Value Added Blogging – The Art of Growing Traffic Organically One Reader at a Time

Would you like to have slow growth for real blogging success? Are you interested in pursuing quality (daily readers), or quantity (quick one time visits)?

I think the above are two questions that all bloggers and web professionals should ask themselves, and reflect upon, when determining the life-cycle, branding, and tone of their website.

The other day while I was out running I was thinking about some of the value added services that we provide at our small business here on Culebra and I thought it is a great way to get referrals, and repeat customers because people typically leave very happy. Blogging (or any online marketing venture) really is the same.

If you can add some value to the lives of your site visitors they will leave happy (fulfilled) and refer their friends to you!

Recently, I have read many good posts on social media networks and their ability to drastically build your site traffic at a rapid pace. Here are two articles that you might enjoy “How to Win the Hearts of Digg Users (and All Other Social Media Communities)” and “What are Social Media Marketing and Social Media Optimization?“.

At present, I can honestly say that I do not have that much time to focus on trying to build social media relationships that would lead to quality networking and marketing opportunities. But, I can strongly attest to the fact that every time one of my posts gets stumbled I do see a nice increase in temporary traffic.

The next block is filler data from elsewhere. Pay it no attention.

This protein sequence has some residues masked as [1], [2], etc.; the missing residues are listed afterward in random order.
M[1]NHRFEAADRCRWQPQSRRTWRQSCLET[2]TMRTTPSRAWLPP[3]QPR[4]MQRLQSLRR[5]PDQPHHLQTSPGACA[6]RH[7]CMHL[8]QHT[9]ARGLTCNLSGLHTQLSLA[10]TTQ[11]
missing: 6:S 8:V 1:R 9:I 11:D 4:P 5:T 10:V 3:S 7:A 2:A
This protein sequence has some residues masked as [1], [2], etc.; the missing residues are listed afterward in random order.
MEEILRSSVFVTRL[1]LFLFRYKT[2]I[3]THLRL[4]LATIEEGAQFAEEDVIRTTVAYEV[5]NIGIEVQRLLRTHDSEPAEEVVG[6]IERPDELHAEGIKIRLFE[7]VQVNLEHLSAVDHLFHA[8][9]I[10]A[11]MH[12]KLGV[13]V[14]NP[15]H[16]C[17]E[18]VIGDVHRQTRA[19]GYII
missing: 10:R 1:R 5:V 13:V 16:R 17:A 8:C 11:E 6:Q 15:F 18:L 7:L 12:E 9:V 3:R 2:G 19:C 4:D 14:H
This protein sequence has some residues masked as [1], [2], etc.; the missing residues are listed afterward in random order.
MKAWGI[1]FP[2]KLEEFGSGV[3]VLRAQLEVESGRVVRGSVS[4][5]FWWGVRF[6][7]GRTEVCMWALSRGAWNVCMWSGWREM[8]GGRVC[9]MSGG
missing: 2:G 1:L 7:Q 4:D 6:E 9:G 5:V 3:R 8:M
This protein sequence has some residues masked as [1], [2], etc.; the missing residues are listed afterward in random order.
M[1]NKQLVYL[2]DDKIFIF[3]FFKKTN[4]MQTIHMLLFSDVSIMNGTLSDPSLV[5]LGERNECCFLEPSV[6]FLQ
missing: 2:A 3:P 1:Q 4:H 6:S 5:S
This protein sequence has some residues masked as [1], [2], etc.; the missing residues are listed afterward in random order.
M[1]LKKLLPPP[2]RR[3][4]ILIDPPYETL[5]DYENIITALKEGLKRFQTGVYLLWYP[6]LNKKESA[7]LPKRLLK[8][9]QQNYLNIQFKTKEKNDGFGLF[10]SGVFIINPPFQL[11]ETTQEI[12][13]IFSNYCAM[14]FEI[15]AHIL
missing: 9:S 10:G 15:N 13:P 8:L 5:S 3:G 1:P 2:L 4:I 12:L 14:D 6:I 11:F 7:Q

For example, about a week ago I posted my list of ‘The Ten Most Inspirational Bloggers of 2007 and it was based on people who motivated or inspired me to try and ‘do better’ during this past year.

Well, the post got “discovered” and stumbled by Maki, and then also Leo Babauta and Muhammad Saleem (a power DIGG-er). Below you can see the spike that I got in traffic from this exposure:

Unfortunately, the spike in traffic was like a drug, it gave a short lived high but coming down was painful.

Next, out of some strange coincidence I received a gift that had a lot of meaning to me, so I jotted down (literally) the fastest post I have ever written, ‘10 Simple and Effective Ways to Let People Know They Matter‘ in well under ten minutes. I finished and posted it on a Sunday morning and my traffic (after the initial Maki stumble) had been abysmal.

Before going to bed on Sunday night I did a quick check of my Google Analytics to discover a massive spike in traffic! My new friend Ami, of Sri Lanka and Amispath, had ‘discovered’ and stumbled the post. You can see the spike in traffic in the graphic above, it was the most visitors I have ever had in one day. Look at the dropoff – Holy Smokes!

What kind of traffic are you looking for?

Like everyone else, I want as many people as possible (who find my content interesting and of value) to read what I publish on my site. For the next few months I have decided to focus on the slow growth model, and to increase my sites traffic more organically by having a ‘person to person’ dynamic, as opposed to ‘person to group’.

With respect to my site, and what I am trying to accomplish, it fits in better with my self branding and image. Pretty much, I equate the process of growing my reader base slowly like giving one solid virtual handshake at a time to each of my visitors. If someone leaves a comment I will respond by either commenting back on my site, emailing them, or by leaving a comment on their site.